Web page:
Saturday, September 8, 2012

Fall "Comfort Viewing"

I'm re-watching Dorothy Sayers Gaudy Night and The Prime of Miss Jean Brodie. Both are comfortable favorites. Both are about schools for females and I believe the portrait of the Founder from Miss Jean Brodie was re-used in Gaudy Night.

One takes place in 1932 and another in about 1937 and I admit I love the costumes as much as the drama (The skirts are shorter in Miss Jean Brodie--set in 1932 and released in 1969.)

I think I find them to be comfort viewing because they are stories where most of the characters are well dressed and poised women*. In spite of this they would neither of them be shelved in the "Romantic Comedy" section of the video store (if we still had such institutions.) Romance is an ingredient in both stories, but it is not the most important one.

My love for Gaudy Night is straight forward (I wrote a blog post about the book in 2009) and while the made for TV movie doesn't have all the nuances of the book it hits on many of the same notes--most heavily the place of women in society and Harriet Vane's complicated relationship with Lord Peter Wimsey.

I'm not quite sure why I love Miss Jean Brodie. My mother brought it home from the library once when I was a kid. My mom was a teacher, and we watched a lot of films with teachers as protagonists when I was a kid, so this merged a bit with Stand and Deliver and the other films about educationists.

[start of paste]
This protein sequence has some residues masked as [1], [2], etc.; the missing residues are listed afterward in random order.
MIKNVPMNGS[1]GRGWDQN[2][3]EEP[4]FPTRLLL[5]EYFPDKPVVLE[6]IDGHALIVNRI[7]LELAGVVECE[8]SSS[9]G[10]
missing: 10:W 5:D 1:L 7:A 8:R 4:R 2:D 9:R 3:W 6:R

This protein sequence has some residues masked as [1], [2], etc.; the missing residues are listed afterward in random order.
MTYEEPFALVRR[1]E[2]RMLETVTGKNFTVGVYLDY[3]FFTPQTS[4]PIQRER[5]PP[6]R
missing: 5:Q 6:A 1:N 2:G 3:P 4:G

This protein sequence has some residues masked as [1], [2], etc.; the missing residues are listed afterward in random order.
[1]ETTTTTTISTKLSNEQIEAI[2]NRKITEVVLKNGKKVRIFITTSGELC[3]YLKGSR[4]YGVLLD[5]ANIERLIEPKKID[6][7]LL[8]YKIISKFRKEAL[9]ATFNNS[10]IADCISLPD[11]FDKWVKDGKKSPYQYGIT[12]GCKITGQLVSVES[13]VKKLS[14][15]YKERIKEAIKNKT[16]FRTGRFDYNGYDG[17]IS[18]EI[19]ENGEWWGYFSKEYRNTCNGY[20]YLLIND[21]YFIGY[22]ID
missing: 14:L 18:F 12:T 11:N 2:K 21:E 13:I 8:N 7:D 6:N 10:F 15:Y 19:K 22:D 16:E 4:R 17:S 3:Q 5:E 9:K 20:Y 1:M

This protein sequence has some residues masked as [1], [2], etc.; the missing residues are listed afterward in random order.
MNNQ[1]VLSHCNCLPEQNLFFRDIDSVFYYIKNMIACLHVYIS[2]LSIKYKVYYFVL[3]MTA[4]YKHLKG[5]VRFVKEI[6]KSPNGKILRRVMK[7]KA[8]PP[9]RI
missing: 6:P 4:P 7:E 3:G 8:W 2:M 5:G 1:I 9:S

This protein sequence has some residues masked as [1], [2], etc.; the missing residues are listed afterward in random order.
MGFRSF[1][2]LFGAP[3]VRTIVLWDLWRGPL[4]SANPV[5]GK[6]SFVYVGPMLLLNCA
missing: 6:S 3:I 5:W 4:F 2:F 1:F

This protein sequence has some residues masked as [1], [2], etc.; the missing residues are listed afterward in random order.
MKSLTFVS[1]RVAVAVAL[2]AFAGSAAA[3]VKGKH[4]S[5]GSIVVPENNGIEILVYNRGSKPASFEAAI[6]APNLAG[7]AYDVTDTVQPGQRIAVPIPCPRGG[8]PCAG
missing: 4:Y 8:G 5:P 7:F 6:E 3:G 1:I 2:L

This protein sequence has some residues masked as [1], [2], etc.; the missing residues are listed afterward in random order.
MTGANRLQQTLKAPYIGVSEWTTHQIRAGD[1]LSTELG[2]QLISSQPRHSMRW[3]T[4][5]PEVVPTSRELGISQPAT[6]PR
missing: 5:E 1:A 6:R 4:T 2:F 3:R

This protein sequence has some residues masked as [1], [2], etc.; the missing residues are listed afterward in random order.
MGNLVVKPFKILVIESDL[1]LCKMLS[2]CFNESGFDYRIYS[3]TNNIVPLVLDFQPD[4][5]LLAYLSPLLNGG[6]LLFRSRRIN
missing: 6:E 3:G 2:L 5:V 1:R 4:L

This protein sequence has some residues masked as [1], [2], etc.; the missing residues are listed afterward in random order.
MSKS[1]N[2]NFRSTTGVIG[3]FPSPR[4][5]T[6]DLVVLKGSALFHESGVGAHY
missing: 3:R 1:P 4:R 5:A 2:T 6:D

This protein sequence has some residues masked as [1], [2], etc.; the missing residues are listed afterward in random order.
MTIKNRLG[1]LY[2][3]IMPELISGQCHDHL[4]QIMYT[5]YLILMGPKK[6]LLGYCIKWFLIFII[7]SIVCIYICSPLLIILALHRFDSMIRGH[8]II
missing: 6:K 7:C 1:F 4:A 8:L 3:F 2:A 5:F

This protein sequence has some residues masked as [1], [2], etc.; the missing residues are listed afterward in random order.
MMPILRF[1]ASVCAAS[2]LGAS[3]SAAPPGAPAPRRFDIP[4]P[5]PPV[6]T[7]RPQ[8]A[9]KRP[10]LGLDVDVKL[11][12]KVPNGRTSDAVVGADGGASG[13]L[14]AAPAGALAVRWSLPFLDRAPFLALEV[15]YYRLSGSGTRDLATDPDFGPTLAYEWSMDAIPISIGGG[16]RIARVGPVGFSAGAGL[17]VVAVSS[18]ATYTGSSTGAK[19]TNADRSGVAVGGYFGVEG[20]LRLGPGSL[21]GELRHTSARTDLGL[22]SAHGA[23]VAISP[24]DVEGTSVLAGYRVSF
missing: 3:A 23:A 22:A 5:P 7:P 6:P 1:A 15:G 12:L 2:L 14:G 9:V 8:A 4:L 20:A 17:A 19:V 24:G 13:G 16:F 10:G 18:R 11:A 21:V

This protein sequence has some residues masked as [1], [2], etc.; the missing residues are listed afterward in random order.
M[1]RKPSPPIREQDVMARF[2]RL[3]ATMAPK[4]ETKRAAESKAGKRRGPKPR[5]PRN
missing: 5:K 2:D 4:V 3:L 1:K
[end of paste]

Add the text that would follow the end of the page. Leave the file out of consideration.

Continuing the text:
Last year I ordered it from Netflix and re-watched it for the first time in 20 years. I was at first appalled. Miss Brodie the educationist is not only breaking all sorts of rules for how a teacher aught to behave (having favorite students, involving them in her personal life, preaching politics in the classroom) but she's preaching fascism to her students--and my mom exposed us to this as children? I brought this up to my mom and she replied "Fascists like Miss Brody are charming but...... Charming is not enough!" and "because it's a good movie." Yes it is--I'm watching it again. But I find that I dislike the protagonists--both Miss Brodie and Sandy and still sympathize with them.

Part of my fascination with the movie is due to the way the children in it appear to be 12 in one scene and 17 in another. Most of it is due to the mass of contradictions that is Miss Jean Brodie. I can see why she insists on being exceptional--even to the point of antagonizing the head mistress of her school. I cannot see why she repudiates Mr. Lloyd--the artist with whom she's clearly in love--for Mr. Lauther. She doesn't wish to get married, so why not have an affaire with the man she loves (who's *ahem* already married)instead of avoiding him, having an affaire with a man who is looking to get married and trying to place her pupil in his bed by proxy?

It makes no sense at all. Perhaps that's why I find it attractive.

*unlike myself

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